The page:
Maternal gestational diabetes mellitus and the risk of subsequent pediatric cardiovascular diseases of the offspring: a population-based cohort study with up to 18 years of follow up
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The prevalence of gestational diabetes mellitus (GDM) has been increasing worldwide. We aimed to study the effect of GDM on the risk for childhood cardiovascular morbidity of the offspring.
A population-based cohort analysis was performed comparing total and different subtypes of cardiovascular related pediatric diagnoses among offspring of mothers with GDM vs. offspring of mothers with no diabetes. The analysis included all singletons born between the years 1991–2014. Cardiovascular related morbidities included hospitalizations involving a pre-defined set of ICD-9 codes. Mothers with pregestational diabetes, Infants with congenital malformations, multiple gestations, and perinatal deaths were excluded from the analysis. A Cox proportional hazards model was constructed to adjust for confounders.
The study population included 216197 newborns which met the inclusion criteria; among them 4.4% (9460) were born to mothers with GDM controlled by diet and exercise (GDM A1) and 0.3% (724) were born to mothers with GDM requiring oral treatment or insulin (GDM A2). A significant association was noted between GDM and the rate of cardiovascular related hospitalizations (0.97 for GDM A2 vs. 0.57 for GDM A1 vs. 0.33 for no GDM, respectively; p < 0.001). The association remained significant and independent for GDM A1 only while adjusting for relevant confounders [adjusted HR = 1.6 (1.2–2.2); p value 0.001].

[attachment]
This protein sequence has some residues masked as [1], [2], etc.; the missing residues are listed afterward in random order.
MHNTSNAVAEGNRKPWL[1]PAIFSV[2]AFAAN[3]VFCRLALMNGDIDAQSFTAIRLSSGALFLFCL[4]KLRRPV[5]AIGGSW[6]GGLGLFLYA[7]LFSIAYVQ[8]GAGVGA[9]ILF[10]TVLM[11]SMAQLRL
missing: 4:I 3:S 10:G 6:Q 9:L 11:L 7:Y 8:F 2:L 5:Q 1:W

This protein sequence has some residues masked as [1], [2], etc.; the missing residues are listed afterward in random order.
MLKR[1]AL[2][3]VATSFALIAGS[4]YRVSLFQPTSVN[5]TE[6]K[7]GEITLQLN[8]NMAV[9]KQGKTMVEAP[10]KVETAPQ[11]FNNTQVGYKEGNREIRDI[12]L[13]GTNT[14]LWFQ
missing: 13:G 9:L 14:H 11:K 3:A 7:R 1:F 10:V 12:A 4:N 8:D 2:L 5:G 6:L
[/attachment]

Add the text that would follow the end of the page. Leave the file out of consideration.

A significant association is noted between the GDM and the rate of cardiovascular hospitalizations of the offspring. However, in our population GDM A1 is an independent risk factor for pediatric cardiovascular morbidity of the offspring.
KeywordsArrhythmia Cardiovascular disorders Diabetes Epigenetics Endocrinology Hyperglycemia Hypertension
NL, MD wrote the first draft of the manuscript.
This study was not funded. No honorarium, grant, or other form of payment was given to anyone to produce the manuscript.
Compliance with ethical standards
Conflict of interest
The authors report no conflict of interest.
The study received the approval of the Institutional Review Board Committee of the Soroka University Medical Center (SUMC IRB).
For this type of study formal consent is not required.
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